Melanie Tornberg, current President Western Maine Art

Melanie Tornberg, member and current president of the Western Maine Art Group (WMAG), took classes at WMAG as a child of 9 years old through her teens and up to graduating from high school. She went on to study painting and earned a BFA from The University of New Hampshire. Making a living as an artist was hard and being a small town girl, Melanie was not interested in moving to a big city.  She settled in Southern Maine with her husband and two children and decided to go back to school in biochemistry. Melanie worked as a scientist for twenty years during which time she didn’t stop painting and she continued to exhibit her work. Currently, she is settled in Western Maine and splits her time between her studio and her role as member and president.

Melanie is passionate about the Western Maine Art Group and helping artists define community.  Her story is unique because of her long history with the organization as well as her science background, but she is not unlike the 60 other members who practice their art and artisanry.

The WMAG has been in existence for over 50 years and became a non-profit 501(c)3 organization in 1962 through the efforts of Hungarian artist Professor Lajos Matolcsy and his students Lee Bean and Ellie Viles. Their mission was to provide opportunities for artists and artisans in Western Maine to learn, exhibit and teach while providing community access to original art.  For more

Matolcsy Center

than half of it’s existence, every Monday night, WMAG has offered a life drawing session (anyone over the age of 18 is welcome).  The organization operates the Main Street Gallery (an artists cooperative) and the Matolcsy Art Center, where its headquarters are housed in the first school house on Main Street in Norway. Both sites are within walking distance of each other and are frequented by locals and tourists from all over.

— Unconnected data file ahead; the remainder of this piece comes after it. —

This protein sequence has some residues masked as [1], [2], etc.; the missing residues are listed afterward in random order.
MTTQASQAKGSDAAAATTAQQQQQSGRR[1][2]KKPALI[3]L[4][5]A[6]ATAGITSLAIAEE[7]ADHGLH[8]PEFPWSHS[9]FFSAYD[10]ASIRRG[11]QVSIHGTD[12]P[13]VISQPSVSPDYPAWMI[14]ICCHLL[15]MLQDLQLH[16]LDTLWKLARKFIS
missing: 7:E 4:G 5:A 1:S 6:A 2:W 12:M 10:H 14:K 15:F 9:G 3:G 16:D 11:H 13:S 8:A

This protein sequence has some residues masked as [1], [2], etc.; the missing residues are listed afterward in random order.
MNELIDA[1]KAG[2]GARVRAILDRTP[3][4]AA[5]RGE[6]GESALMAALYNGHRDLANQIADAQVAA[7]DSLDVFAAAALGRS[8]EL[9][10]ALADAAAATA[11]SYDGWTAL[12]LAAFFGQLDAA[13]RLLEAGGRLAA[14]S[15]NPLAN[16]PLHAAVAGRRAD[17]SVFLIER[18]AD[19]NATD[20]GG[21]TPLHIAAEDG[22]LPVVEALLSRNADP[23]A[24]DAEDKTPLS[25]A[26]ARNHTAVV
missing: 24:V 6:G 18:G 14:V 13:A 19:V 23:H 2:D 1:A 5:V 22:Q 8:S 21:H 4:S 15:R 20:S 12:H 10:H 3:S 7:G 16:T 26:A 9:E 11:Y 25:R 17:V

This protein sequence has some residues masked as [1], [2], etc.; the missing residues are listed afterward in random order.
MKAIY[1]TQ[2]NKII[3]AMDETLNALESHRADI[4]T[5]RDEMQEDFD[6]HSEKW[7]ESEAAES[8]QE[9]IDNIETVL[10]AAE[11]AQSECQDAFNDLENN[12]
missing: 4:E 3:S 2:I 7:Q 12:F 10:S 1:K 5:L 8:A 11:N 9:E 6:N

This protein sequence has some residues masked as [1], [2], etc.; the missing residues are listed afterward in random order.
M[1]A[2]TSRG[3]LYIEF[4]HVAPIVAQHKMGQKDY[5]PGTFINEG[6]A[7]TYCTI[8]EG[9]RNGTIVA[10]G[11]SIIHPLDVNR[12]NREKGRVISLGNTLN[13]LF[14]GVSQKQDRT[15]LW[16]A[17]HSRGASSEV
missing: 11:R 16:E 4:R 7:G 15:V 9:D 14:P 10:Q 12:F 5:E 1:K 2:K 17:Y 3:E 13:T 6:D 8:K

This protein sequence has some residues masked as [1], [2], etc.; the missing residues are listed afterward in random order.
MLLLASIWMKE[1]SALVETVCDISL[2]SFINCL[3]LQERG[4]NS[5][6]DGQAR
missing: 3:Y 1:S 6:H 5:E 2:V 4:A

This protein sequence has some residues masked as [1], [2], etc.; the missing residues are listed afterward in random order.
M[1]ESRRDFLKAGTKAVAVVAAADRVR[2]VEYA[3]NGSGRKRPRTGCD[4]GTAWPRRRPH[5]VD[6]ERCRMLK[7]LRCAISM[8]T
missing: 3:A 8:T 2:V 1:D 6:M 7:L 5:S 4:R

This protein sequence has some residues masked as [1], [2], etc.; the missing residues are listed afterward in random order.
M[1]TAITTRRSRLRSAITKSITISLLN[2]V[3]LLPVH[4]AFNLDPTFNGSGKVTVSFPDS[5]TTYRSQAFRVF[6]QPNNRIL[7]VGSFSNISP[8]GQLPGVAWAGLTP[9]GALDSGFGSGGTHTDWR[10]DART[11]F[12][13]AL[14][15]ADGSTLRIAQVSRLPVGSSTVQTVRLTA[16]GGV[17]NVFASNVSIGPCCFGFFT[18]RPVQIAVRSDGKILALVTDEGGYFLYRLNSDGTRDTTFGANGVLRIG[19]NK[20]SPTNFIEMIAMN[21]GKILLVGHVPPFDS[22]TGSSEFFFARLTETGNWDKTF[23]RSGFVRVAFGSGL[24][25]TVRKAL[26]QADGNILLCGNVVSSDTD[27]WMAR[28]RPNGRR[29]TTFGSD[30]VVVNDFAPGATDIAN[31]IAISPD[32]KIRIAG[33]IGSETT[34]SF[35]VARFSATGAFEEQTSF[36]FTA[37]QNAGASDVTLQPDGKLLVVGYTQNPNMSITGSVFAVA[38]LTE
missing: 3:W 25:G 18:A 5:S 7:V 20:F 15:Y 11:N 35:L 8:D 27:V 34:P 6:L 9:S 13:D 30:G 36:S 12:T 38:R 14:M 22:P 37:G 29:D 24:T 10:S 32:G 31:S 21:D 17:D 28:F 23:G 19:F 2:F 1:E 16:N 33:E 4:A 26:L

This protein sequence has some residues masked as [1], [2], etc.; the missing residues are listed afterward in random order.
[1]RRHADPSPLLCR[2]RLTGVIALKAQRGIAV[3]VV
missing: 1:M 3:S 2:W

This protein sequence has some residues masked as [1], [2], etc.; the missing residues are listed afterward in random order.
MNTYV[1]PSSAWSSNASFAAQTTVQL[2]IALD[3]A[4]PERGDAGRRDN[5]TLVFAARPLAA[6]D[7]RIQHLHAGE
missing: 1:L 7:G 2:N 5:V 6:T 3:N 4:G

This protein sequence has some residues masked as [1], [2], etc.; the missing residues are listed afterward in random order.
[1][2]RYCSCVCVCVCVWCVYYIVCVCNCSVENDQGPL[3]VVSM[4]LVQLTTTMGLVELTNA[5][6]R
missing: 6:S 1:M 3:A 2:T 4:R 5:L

Membership to WMAG is inclusive and affordable at $25 a year (friend), $50 a year (exhibiting artist) and offers it’s artists and artisans a multitude of exhibition opportunities both on and off site (most recently at The Maine Medical Center Cafe in Portland), educational opportunities, teaching opportunities, workshop space, web exposure, participation in the Norway Art Festival, First Friday’s, community engagement and more. For artists interested in becoming a member of the coop Main Street Gallery, the fee is $30/month.

The organization works with the Oxford Hills Comprehensive High School Guidance Department to award two annual scholarships to graduating students. And in addition, one of the programs that members are most proud of is an annual standing tradition; The Student Show in May. WMAG works with local art teachers to curate the exhibition and award prizes to middle school and high school students in design, painting and photography.For additional information about visiting, members, events and more, visit the website at http://westernmaineartgroup.org/